Modules may also be implemented in software for execution by various types of processors. An identified module of computer readable program code may, for instance, comprise one or more physical or logical blocks of computer instructions which may, for instance, be organized as an object, procedure, or function. Nevertheless, the executables of an identified module need not be physically located together, but may comprise disparate instructions stored in different locations which, when joined logically together, comprise the module and achieve the stated purpose for the module.

Indeed, a module of computer readable program code may be a single instruction, or many instructions, and may even be distributed over several different code segments, among different programs, and across several memory devices. Similarly, operational data may be identified and illustrated herein within modules, and may be embodied in any suitable form and organized within any suitable type of data structure. The operational data may be collected as a single data set, or may be distributed over different locations including over different storage devices, and may exist, at least partially, merely as electronic signals on a system or network. Where a module or portions of a module are implemented in software, the computer readable program code may be stored and/or propagated on in one or more computer readable medium.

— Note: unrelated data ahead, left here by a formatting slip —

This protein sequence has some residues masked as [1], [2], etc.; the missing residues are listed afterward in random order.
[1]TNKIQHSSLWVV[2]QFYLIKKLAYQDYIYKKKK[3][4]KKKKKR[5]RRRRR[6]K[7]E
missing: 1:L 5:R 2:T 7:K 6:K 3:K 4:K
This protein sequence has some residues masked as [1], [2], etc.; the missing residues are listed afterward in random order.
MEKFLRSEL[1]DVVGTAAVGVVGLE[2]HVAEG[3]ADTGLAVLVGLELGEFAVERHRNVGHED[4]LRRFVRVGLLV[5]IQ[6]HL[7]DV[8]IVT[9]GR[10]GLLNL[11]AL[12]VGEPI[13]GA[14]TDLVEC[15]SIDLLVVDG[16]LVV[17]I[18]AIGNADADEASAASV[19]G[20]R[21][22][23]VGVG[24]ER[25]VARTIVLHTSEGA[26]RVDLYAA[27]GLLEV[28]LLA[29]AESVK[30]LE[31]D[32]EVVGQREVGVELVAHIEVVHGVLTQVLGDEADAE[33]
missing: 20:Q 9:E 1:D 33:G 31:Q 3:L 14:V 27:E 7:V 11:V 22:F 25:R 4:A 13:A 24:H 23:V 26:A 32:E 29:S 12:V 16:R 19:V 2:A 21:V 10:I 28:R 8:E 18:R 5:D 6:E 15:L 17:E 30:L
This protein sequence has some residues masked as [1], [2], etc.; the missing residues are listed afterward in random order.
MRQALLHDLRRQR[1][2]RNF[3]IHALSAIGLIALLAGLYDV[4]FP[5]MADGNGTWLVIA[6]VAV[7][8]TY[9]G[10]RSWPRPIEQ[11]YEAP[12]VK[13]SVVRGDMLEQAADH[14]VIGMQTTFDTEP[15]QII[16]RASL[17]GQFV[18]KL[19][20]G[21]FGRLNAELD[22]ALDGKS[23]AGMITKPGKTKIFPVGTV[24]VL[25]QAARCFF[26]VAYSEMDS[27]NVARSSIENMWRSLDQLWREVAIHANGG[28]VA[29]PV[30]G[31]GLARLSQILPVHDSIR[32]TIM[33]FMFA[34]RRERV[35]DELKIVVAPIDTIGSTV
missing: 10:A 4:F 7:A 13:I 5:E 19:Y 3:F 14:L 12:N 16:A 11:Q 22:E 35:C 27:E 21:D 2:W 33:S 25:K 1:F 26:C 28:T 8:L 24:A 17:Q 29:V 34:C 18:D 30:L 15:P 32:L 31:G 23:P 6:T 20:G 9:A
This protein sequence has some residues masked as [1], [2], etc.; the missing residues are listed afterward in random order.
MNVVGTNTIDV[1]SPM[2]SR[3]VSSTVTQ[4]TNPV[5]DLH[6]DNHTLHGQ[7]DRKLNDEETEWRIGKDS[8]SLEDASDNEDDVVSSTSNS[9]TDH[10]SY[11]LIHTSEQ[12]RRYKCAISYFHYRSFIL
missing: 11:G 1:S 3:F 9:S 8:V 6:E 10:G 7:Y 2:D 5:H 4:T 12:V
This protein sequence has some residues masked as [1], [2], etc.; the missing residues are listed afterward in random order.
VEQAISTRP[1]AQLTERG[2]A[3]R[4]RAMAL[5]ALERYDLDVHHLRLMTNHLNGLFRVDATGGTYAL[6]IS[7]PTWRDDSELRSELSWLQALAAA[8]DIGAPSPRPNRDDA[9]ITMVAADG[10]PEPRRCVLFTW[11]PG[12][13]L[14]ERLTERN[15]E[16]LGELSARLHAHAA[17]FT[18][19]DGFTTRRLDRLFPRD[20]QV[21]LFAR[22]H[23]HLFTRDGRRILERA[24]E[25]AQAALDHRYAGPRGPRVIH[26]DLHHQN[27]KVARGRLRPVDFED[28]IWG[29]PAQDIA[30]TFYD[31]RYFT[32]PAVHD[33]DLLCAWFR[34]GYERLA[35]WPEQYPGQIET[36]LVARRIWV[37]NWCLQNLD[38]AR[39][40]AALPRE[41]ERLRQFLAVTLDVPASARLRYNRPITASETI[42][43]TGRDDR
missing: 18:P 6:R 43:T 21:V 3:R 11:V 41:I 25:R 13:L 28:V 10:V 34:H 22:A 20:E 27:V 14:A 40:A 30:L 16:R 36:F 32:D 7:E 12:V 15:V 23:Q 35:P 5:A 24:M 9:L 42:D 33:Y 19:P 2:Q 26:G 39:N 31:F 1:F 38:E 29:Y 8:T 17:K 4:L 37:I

The computer readable medium may be a tangible computer readable storage medium storing the computer readable program code. The computer readable storage medium may be, for example, but not limited to, an electronic, magnetic, optical, electromagnetic, infrared, holographic, micromechanical, or semiconductor system, apparatus, or device, or any suitable combination of the foregoing.